By Nancy Jaffer
March 31, 2018

The American Horse Council Foundation’s 2017 Economic Impact Study of the U.S. Horse Industry, released today, revealed it generates approximately $122 billion in total economic impact. That is an increase from $102 billion in the 2005 Economic Impact Study.

The industry also provides a total employment impact of 1.74 million, and generates $79 billion in total salaries, wages, and benefits. There are 7.2 million horses in the U.S., with Texas, California and Florida continuing as the top three states with the highest population of horses. New Jersey ranks 39th with 59,400.

“Those involved in the equine industry already know how important it is to the U.S. economy. Having these updated numbers is critical not only to the AHC’s efforts up on Capitol Hill, but also for the industry to demonstrate to the general public how much of a role the equine has in American households,” said American Horse Council President Julie Broadway.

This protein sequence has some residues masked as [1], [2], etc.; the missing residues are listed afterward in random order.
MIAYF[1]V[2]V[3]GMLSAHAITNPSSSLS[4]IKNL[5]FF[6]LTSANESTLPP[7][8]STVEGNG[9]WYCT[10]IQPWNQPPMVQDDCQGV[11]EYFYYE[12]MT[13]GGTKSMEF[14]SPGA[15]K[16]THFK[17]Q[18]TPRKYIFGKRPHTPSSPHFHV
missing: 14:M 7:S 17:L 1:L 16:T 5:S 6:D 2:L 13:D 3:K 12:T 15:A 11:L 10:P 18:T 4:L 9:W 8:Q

“While the number of horses in the US has decreased, this was not entirely unexpected due to the decline in breed registration trends over the last few years.”

 A bright spot for the industry: 38 million, or 30.5 percent of U.S. households include a horse enthusiast, and 38 percent of participants are under the age of 18. Additionally, approximately 80 million acres of land is reserved for horse-related activities.

“For this update of the study, we wanted to get a better picture of the number of youth in the pipeline, which is a number that we have not previously included in our economic impact studies.

“Additionally, being able to put a number (on) the amount of land use for equine-related activities is essential to ensuring that we are able to continue to protect and preserve that land for its intended use,” said the AHC president.

The National Economic Impact Study is available for purchase through the AHC website here: http://www.horsecouncil.org/horsecouncil-publications/. Additionally, the 15 state breakouts will be available for purchase by the beginning of April. Those with questions can contact the AHC at info@horsecouncil.org.

View on AHC Website